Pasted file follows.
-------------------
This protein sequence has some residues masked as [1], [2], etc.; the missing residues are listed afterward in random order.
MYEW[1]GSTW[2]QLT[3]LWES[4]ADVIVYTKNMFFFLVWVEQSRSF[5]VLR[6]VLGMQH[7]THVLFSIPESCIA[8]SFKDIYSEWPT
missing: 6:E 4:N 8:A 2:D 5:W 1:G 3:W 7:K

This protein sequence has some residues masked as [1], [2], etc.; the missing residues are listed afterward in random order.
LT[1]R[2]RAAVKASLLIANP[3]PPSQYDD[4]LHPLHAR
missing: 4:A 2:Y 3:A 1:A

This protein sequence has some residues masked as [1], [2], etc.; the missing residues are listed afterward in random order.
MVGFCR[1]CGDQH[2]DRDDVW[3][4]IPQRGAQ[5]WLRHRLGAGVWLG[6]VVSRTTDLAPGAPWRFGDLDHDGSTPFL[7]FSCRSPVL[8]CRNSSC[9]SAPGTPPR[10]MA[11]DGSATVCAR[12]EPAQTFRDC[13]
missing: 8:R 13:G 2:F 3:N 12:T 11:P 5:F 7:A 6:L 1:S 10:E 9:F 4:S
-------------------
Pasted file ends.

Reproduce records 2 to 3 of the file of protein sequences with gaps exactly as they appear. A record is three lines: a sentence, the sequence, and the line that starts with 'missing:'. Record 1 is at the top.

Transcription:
This protein sequence has some residues masked as [1], [2], etc.; the missing residues are listed afterward in random order.
LT[1]R[2]RAAVKASLLIANP[3]PPSQYDD[4]LHPLHAR
missing: 4:A 2:Y 3:A 1:A

This protein sequence has some residues masked as [1], [2], etc.; the missing residues are listed afterward in random order.
MVGFCR[1]CGDQH[2]DRDDVW[3][4]IPQRGAQ[5]WLRHRLGAGVWLG[6]VVSRTTDLAPGAPWRFGDLDHDGSTPFL[7]FSCRSPVL[8]CRNSSC[9]SAPGTPPR[10]MA[11]DGSATVCAR[12]EPAQTFRDC[13]
missing: 8:R 13:G 2:F 3:N 12:T 11:P 5:F 7:A 6:L 1:S 10:E 9:F 4:S